The main thing that struck me about the place was the time that is taken to create each loaf. I always support local and artisan food companies wherever possible and justify the slightly increased cost by the superior taste and quality, and the fact that I am supporting Irish jobs. However, one thing I have always taken for granted is the time that these artisans take to craft their food. I mean, despite thousands of loaves being made that night, each was crafted by hand. As I was delicately filling the saffron brioche dough with almond paste and plaited them into pretty little circles, I wondered would the person who bought and ate the loaf the next day appreciate that I had been up at 5am making it? Would it cross their mind that a passionate food groupie like myself had been up at 6am the previous day for a run, worked a full day, got a 3 hour bus to Cork to get to the bakery, and worked through the night to learn and help create these amazing loaves all for the love of food? They probably enjoyed every last crumb as I did the next morning when I took a loaf home, however the bakers who work through the night as we sleep soundly in our beds often get forgotton. The thing that struck me about my night in Arbutus is the time and care that goes into the production of artisan food, and I’m going to endeavour to remember that each time I pour some Flynn’s kitchen basil oil on my bread, or Llewellyn Apple Syrup on my porridge, Gubbeen chorizo on my pasta and certainly each time I take a bite of Arbutus Bread.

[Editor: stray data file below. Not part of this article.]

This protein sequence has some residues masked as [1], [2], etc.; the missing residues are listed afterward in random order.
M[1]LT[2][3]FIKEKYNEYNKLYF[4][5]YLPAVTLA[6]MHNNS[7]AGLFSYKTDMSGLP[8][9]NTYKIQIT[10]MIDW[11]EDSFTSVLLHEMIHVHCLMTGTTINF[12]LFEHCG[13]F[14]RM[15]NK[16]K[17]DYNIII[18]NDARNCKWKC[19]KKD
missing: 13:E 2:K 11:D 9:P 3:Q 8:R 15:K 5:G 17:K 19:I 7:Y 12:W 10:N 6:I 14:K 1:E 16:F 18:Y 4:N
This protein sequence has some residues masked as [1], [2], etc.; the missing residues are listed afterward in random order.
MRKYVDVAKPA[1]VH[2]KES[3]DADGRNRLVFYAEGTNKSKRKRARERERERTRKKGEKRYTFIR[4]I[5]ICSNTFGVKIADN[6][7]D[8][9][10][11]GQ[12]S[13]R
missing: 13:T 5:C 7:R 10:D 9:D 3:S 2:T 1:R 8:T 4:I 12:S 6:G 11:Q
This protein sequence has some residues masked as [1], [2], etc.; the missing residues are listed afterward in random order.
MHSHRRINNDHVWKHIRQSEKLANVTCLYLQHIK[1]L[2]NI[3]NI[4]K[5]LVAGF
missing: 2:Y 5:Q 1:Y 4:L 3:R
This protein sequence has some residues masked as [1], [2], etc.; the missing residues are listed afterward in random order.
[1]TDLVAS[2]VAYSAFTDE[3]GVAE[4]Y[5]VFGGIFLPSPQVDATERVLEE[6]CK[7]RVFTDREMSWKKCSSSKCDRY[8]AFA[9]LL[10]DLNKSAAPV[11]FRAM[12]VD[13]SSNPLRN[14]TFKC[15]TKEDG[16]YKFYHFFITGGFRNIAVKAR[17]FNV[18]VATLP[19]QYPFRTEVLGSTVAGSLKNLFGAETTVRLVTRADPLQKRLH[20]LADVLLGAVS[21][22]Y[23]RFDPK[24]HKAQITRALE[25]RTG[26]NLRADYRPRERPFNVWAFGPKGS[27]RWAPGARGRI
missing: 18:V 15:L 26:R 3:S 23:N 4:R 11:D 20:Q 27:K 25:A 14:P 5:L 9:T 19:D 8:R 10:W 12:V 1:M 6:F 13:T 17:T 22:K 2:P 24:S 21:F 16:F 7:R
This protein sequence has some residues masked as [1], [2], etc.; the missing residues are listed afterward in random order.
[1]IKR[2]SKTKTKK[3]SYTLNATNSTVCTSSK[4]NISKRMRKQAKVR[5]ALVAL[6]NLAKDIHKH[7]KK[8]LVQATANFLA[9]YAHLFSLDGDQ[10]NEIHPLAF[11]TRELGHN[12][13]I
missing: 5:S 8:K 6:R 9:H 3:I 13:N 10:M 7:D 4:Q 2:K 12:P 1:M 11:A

History of Bread Making in Ireland:
In Ireland we don’t have a history of artisan yeast or levain breads, being a nation of devoted soda bread eaters (not that I’m knocking my beloved soda breads). Apparently the reason behind this is actually scientific. Our breads are low in protein and gluten (damn the Irish weather) and so it doesn’t rise with yeast, which is why we traditionally relied on raising our breads with bread soda and buttermilk. The French and Italians have very fine flours which make the most beautiful yeast breads, and that is why boulangeries are a part of the French and Italian cultures that are missing in Ireland. However, with delicious sodas and limited travel across Europe many generations ago, most people didn’t know what they were missing, and so no-one really minded.